An ethnography of general practice in the north east of England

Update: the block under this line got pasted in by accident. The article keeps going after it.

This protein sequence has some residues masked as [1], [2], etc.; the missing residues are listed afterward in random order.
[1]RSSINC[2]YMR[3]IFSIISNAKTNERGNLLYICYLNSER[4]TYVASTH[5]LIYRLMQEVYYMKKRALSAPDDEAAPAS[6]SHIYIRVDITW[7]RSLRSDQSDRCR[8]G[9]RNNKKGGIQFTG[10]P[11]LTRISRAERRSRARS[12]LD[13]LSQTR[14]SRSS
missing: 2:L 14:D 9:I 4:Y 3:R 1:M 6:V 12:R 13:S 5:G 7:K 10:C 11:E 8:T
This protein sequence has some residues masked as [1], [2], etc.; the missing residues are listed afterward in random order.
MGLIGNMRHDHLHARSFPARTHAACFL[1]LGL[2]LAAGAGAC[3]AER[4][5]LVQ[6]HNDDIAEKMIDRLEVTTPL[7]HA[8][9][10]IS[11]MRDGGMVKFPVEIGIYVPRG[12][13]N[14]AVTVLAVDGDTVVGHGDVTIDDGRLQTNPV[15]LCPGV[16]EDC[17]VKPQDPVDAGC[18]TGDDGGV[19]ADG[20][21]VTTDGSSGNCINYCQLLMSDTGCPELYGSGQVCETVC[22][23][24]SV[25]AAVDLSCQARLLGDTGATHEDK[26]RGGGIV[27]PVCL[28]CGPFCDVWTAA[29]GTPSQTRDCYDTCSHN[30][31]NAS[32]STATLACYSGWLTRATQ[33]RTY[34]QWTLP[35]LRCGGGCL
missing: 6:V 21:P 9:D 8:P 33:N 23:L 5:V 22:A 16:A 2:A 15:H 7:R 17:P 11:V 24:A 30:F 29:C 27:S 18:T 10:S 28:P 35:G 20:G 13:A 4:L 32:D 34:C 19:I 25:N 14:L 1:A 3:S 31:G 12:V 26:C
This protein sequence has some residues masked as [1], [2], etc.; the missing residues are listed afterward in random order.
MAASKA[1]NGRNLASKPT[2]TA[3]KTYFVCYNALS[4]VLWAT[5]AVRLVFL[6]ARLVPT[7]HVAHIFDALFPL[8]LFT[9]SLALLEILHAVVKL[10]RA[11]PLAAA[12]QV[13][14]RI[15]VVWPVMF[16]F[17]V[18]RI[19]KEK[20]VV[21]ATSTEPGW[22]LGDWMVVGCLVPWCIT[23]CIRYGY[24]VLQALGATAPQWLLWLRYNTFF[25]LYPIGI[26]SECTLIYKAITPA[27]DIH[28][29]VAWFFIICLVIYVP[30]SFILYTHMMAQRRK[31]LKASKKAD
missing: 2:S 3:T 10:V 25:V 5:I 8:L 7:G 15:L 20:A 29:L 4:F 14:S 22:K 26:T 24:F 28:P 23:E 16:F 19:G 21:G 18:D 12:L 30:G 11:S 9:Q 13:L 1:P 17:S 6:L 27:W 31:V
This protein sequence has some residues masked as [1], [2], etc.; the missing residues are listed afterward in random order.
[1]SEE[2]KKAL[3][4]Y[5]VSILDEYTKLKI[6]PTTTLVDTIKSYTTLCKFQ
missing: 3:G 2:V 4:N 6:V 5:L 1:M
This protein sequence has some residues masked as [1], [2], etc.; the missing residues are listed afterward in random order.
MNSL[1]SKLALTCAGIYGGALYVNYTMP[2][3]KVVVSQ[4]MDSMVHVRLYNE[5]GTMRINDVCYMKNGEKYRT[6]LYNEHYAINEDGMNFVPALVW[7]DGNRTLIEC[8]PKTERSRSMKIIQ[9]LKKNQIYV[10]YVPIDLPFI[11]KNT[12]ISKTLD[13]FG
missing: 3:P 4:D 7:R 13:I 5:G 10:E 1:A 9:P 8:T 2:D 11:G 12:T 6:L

This thesis is based on an eighteen-month period of fieldwork with a group of general practitioners in the North East of England. Changing patterns in the practice of primary health care are examined alongside a detailed discussion of the role of the practice nurse in order to set general practice in its cultural and historical context. The thesis takes issue with the positioning of primary health care practitioners squarely within Kleinman's 'professional' sector. Within this context, three major themes relating to the primary health care setting are identified as being of major relevance to the enquiry 1. the use of narratives by patients and practitioners, both clinical and therapeutic 2. The role of the general practitioner and practice nurse in mediation between the patient and the secondary health care sector and the role of the practice nurse in mediation between the general practitioner and the patient3. the similarities in practice between healers in primary health care settings and ethnomedicine in traditional and developed societies These themes are illustrated by the use of fieldwork material and are discussed with reference to current anthropological theory concerning narrative, mediation, dialogics, the placebo effect and the practice of shamanism, as an example of ethnomedicine. On the basis of an examination of the similarities between primary care practitioners and ethnomedical practitioners, namely: quality of practitioner-patient relationship based on narrative understanding, shared cultural explanatory models, and shared mediatory role, this thesis concludes that a shared philosophy underlines the two, and that general practice is in itself a system of ethnomedicine practised within the Western context.